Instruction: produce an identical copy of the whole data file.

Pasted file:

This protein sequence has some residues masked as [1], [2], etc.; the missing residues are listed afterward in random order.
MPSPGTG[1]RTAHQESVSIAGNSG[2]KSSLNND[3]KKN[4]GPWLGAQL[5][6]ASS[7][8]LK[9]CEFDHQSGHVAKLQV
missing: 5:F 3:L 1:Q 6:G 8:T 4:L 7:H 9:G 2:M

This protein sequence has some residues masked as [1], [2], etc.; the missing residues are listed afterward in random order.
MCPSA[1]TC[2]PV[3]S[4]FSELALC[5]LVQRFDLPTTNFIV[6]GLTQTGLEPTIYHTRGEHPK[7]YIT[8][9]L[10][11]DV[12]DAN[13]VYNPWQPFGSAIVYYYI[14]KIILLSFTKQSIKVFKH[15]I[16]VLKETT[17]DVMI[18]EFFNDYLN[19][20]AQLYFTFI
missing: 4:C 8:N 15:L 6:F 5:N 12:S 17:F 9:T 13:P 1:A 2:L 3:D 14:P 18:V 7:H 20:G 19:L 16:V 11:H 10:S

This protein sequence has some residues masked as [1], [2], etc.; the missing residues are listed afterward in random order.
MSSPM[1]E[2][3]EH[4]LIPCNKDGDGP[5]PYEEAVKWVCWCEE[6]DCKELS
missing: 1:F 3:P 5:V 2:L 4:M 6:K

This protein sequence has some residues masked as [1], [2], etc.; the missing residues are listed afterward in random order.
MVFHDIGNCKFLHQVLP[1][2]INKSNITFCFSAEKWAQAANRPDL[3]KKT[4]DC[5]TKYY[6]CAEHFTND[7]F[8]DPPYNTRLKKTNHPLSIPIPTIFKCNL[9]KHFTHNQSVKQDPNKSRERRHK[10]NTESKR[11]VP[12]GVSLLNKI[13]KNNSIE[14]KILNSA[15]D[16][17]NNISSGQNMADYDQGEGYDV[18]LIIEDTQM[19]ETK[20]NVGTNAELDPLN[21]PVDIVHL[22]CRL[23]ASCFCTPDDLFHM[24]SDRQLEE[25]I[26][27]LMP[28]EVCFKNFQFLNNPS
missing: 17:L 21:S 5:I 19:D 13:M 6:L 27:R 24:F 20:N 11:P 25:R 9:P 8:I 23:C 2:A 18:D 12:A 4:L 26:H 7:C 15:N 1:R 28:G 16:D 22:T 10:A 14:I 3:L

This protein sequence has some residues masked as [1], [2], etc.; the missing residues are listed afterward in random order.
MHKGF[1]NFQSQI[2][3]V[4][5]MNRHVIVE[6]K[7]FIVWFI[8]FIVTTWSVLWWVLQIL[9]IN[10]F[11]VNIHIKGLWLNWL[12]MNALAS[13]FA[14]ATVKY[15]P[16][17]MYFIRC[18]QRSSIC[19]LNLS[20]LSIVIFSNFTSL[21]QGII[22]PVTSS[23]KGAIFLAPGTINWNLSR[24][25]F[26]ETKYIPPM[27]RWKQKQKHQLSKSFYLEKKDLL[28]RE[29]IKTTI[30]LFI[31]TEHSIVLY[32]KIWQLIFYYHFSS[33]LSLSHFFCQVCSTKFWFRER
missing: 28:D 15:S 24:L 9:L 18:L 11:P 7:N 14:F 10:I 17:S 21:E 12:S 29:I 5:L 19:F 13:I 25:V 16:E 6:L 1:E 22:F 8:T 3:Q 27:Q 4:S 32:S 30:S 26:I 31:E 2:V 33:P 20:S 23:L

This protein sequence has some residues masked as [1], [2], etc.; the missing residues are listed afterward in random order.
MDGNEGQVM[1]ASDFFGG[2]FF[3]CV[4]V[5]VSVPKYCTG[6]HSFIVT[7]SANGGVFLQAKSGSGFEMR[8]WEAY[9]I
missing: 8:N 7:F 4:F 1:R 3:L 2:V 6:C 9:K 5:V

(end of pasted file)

This protein sequence has some residues masked as [1], [2], etc.; the missing residues are listed afterward in random order.
MPSPGTG[1]RTAHQESVSIAGNSG[2]KSSLNND[3]KKN[4]GPWLGAQL[5][6]ASS[7][8]LK[9]CEFDHQSGHVAKLQV
missing: 5:F 3:L 1:Q 6:G 8:T 4:L 7:H 9:G 2:M

This protein sequence has some residues masked as [1], [2], etc.; the missing residues are listed afterward in random order.
MCPSA[1]TC[2]PV[3]S[4]FSELALC[5]LVQRFDLPTTNFIV[6]GLTQTGLEPTIYHTRGEHPK[7]YIT[8][9]L[10][11]DV[12]DAN[13]VYNPWQPFGSAIVYYYI[14]KIILLSFTKQSIKVFKH[15]I[16]VLKETT[17]DVMI[18]EFFNDYLN[19][20]AQLYFTFI
missing: 4:C 8:N 15:L 6:F 5:N 12:S 17:F 9:T 13:P 1:A 2:L 3:D 14:P 18:V 7:H 20:G 19:L 16:V 11:H 10:S

This protein sequence has some residues masked as [1], [2], etc.; the missing residues are listed afterward in random order.
MSSPM[1]E[2][3]EH[4]LIPCNKDGDGP[5]PYEEAVKWVCWCEE[6]DCKELS
missing: 1:F 3:P 5:V 2:L 4:M 6:K

This protein sequence has some residues masked as [1], [2], etc.; the missing residues are listed afterward in random order.
MVFHDIGNCKFLHQVLP[1][2]INKSNITFCFSAEKWAQAANRPDL[3]KKT[4]DC[5]TKYY[6]CAEHFTND[7]F[8]DPPYNTRLKKTNHPLSIPIPTIFKCNL[9]KHFTHNQSVKQDPNKSRERRHK[10]NTESKR[11]VP[12]GVSLLNKI[13]KNNSIE[14]KILNSA[15]D[16][17]NNISSGQNMADYDQGEGYDV[18]LIIEDTQM[19]ETK[20]NVGTNAELDPLN[21]PVDIVHL[22]CRL[23]ASCFCTPDDLFHM[24]SDRQLEE[25]I[26][27]LMP[28]EVCFKNFQFLNNPS
missing: 17:L 21:S 5:I 19:D 13:M 6:L 27:R 24:F 20:N 11:P 25:R 9:P 8:I 23:C 2:A 18:D 12:A 4:L 26:H 7:C 15:N 1:R 28:G 16:D 22:T 10:A 14:I 3:L

This protein sequence has some residues masked as [1], [2], etc.; the missing residues are listed afterward in random order.
MHKGF[1]NFQSQI[2][3]V[4][5]MNRHVIVE[6]K[7]FIVWFI[8]FIVTTWSVLWWVLQIL[9]IN[10]F[11]VNIHIKGLWLNWL[12]MNALAS[13]FA[14]ATVKY[15]P[16][17]MYFIRC[18]QRSSIC[19]LNLS[20]LSIVIFSNFTSL[21]QGII[22]PVTSS[23]KGAIFLAPGTINWNLSR[24][25]F[26]ETKYIPPM[27]RWKQKQKHQLSKSFYLEKKDLL[28]RE[29]IKTTI[30]LFI[31]TEHSIVLY[32]KIWQLIFYYHFSS[33]LSLSHFFCQVCSTKFWFRER
missing: 28:D 15:S 24:L 9:L 18:L 11:P 7:N 14:F 10:I 17:S 21:E 12:S 29:I 5:L 19:F 13:I 25:V 16:E 6:L 1:E 22:F 8:T 3:Q 27:Q 4:S 32:S 30:S 26:I 31:E 2:V 33:P 20:S 23:L

This protein sequence has some residues masked as [1], [2], etc.; the missing residues are listed afterward in random order.
MDGNEGQVM[1]ASDFFGG[2]FF[3]CV[4]V[5]VSVPKYCTG[6]HSFIVT[7]SANGGVFLQAKSGSGFEMR[8]WEAY[9]I
missing: 8:N 7:F 4:F 1:R 3:L 2:V 6:C 9:K 5:V